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Let’s Play Do They Comply – North American Debt Relief

A reader brought North American Debt Relief to my attention. It seems like a great opportunity to bring back our “Do They Comply” game.

If you are not aware, “Do They Comply” is our game where we take a look at the website or claims of a debt relief company and comment about how you feel they are doing with adhering to acceptable debt relief industry standards.

According to the North American Debt Relief website, they claim:

  • they can help people avoid bankruptcy,
  • make one low monthly payment,
  • help people to be debt free in 18-36 months,
  • and reestablish credit and credit score.

On another page they also claim to stop harassing phone calls, help you to become debt free fast, get you debt free in 15-36 months and reduce your debt by 50-75 percent. – Source

They also make a lot of representations that they have been seen on a wide variety of mainstream media outlets. But what they don’t make clear is if these appearances are advertising or coverage. A search of some of the sites they claim to have been seen on could locate no such appearances in stories or coverage.

So what do you think, is using the logos of those media outlets on an “as seen on” basis deceptive?

You can see and hear the claims North American Debt Relief makes on their home page, in the video below. Pay attention to the claims on the very top and the logos scrolling across the screen on the bottom of this snapshot.



The site makes claims of 50% debt reductions and their online calculator shows a reduction to be expected of about 46 percent. But follow the red arrow section and that’s where the disclaimers are located, in a font that makes it hard to read.

Lets Play Do They Comply   North American Debt Relief

Here is what the hard to read disclaimer actually says: “Individual results may vary and are dependent upon several factors including individual circumstances, creditors’ willingness to settle, successful completion of program and ability to save funds. North American Debt Relief’s Settlement Program does not assume or pay any debt, nor does it provide legal advice or offer credit repair. Settlement estimates of 50% are examples of prior settled accounts and do not take into consideration our service fees or potential tax consequences.”

So their claims don’t involve fees. Does that mean their claimed settlement percentages are not really as they claim then? What do you think, would a consumer understand that?

And what are the fees? I can’t find them listed on the site.

Their debt settlement samples page is interesting as well. They show four letters to serve as samples but the letters are from 2006-2007. Nothing current. Are they representative of current settlements? – Source

The company claims to be located in Arizona at:

North American Debt Relief, LLC.
7720 E. Evans Rd.
Suite 104
Scottsdale, AZ 85260

But according to Arizona corporate records the company is actually located at:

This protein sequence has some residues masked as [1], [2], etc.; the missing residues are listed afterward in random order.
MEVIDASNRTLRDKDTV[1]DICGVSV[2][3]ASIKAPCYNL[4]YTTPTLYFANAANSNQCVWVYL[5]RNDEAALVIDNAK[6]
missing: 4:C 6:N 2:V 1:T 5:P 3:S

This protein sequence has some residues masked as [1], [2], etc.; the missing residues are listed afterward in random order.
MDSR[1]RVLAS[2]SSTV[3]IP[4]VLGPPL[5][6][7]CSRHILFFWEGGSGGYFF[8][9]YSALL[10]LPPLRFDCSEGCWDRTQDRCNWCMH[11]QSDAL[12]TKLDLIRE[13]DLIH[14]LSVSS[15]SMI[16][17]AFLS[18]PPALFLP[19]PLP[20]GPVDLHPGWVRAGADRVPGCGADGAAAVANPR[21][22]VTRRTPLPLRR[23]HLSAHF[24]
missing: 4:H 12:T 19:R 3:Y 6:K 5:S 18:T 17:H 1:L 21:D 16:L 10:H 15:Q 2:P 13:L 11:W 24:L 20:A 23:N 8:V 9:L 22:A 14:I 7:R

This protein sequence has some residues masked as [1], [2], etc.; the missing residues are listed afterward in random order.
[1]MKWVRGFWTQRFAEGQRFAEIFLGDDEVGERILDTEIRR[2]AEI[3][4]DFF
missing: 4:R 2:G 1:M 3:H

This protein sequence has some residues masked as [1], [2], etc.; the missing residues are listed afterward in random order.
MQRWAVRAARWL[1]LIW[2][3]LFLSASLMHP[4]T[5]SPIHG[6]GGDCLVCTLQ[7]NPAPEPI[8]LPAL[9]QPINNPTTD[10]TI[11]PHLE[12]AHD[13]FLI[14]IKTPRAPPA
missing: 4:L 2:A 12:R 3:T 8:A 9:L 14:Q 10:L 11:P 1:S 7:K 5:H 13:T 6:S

12425 N 80th Place
Scottsdale, AZ 85260

Lets Play Do They Comply   North American Debt Relief

North American Debt Relief was formed in Arizona on February 10, 2010. The members are Todd Sibel and Jeff Schaeffer. Even thought North American Debt Relief claims to be “legal service” (source), neither Todd Sibel or Jeff Schaeffer could be found as members of the State Bar of Arizona.

Your Turn

Post your comments below about the marketing messages this company offers. Do you think the are fair and reasonable or maybe deceptive and confusing? What about the claim the company says, “North American Debt Relief is an attorney based debt settlement company” yet the managing members do not appear to be lawyers in Arizona, where they are located?

Lets Play Do They Comply   North American Debt Relief
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About Steve Rhode

Steve Rhode
Steve Rhode is the Get Out of Debt Guy and has been helping good people with bad debt problems since 1994. You can learn more about Steve, here.
  • John W.

    I agree that this website is very deceptive. Displaying simple statistics is one thing, but representing total program cost, especially in comparison to other alternatives requires that all cost factors be included. In addition to the point you make, this cost calculation does not account for the balance increase prior to settlement. Since settlements are always based upon current balance, not original balance, cost comparisons must include added interest. Our experience is that balances, on average, increase by 25% by time of settlement, so in the example above, the settlement estimate should be based upon 125% of the original balance (or more, if their data indicates it). The other deception based upon the FTC comments is that their disclaimer indicates that they are using selected examples of prior settlement to arrive at their 50% settlement percentage. The FTC clearly states that the numbers you use must be objectively determined and provable from your actual client data.

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